How to Remove Sleeves from a Denim Jacket


I have a denim jacket I bought two years ago in a haste. I worked in downtown Indianapolis in a prime shopping district and randomly picked up the jacket between two conference calls. In hindsight, I'm not sure why I thought going for a walk (aka shopping) was a great idea. I just remember being on the phone walking and suddenly having a Loft bag in my hand.

Like most things that are bought in a haste and without a plan, the jacket hasn't gotten much wear over the past two years. It had long sleeves, the length was shorter than I wanted it to be, and despite getting an XS it was still rather large on me (not because I'm tiny but the jacket was just odd).

I've always hated the long sleeves the most and after much deliberation (about 15 seconds to be exact) I decided to remove the sleeves. I don't mind it being too short if it's a vest. A short denim vest feels more fitting and like something I would wear on a summer evening.

So meet the former long sleeved denim jacket that is now denim vest. I already love it so much more.

Although this was a super easy refashion, it wasn't just cutting off the sleeves and be done. It's always always always worth your time to inspect seams and determine how it is sewn first. Just like you use different makeup remover when you wear waterproof mascara, you'll create a better action plan when you know what you're working with.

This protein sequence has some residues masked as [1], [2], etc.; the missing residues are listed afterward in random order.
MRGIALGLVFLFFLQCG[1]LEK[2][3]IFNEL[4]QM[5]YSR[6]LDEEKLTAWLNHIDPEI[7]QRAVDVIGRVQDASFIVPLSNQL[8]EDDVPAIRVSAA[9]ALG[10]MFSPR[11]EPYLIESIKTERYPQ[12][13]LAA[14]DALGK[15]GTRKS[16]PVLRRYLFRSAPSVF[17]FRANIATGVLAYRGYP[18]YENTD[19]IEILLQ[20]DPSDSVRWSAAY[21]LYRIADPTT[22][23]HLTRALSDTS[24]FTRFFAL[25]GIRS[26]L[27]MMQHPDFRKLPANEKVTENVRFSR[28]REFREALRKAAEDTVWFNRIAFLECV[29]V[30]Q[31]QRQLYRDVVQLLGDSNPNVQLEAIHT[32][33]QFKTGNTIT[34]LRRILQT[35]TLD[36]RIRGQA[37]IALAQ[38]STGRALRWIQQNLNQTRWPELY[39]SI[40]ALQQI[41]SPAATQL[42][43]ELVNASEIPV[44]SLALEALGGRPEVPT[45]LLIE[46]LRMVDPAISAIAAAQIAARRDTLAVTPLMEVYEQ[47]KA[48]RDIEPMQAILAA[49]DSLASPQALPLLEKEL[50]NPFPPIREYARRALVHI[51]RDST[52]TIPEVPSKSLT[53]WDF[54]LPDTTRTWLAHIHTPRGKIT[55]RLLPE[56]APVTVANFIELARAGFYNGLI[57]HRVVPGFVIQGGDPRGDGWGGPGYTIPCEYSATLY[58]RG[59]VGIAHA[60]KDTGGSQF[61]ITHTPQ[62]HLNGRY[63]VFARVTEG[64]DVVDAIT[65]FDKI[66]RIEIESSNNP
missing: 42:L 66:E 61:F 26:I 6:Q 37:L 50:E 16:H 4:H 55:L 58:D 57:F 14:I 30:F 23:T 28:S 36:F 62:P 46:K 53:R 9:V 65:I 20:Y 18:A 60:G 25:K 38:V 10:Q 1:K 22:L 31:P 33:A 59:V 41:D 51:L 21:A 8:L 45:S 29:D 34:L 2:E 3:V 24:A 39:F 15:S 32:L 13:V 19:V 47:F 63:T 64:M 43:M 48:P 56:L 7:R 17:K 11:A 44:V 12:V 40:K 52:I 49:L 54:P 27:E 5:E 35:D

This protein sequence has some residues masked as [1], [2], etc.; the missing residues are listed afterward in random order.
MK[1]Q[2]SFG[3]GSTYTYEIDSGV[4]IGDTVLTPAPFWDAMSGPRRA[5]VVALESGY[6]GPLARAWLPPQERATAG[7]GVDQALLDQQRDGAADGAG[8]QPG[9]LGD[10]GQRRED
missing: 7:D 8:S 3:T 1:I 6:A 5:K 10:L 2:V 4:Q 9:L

1. Turn the jacket inside out and inspect the seams. You will notice only two seams are visible but there are actually three seams. The invisible seam was the first seam when it was sewn together, followed by two exterior seams (see the image with the two arrows). 
  2. Rather than picking all the seams out, the invisible seam is the only one that needs to be removed. Use a scissors or a seam picker for this. It was rather time consuming, but so worth it!
  3. Cut the sleeves off making sure you're cutting right next to that first exterior seam. This will minimize fraying and hide any small fraying that does happen. Look how clean that arm hole is below. Isn't it beautiful?
  4. And, that's it! Now try it on and see how much more you love it! 

So what about you? Do you have something hanging in your closet that you just never reach for? 

Take it out and try it on. Try to pinpoint at least two reasons you never wear it (is it too short, too big, sleeves too long?) and how you would fix those issues. Look at the seams and see if it's an easy fix (like removing the sleeves) or if it's something a tailor could fix. If it is, schedule some time for you to fix it or take it to a tailor. If not, donate it.

A clutter closet makes getting dressed difficult. And it takes the fun out of getting dressed. 

Start working through your closet one unworn piece at a time. Create a fix it plan or donate it. You'll slowly start creating a wardrobe you love (and that fits you!) without spending much money. 

Mindy Meyer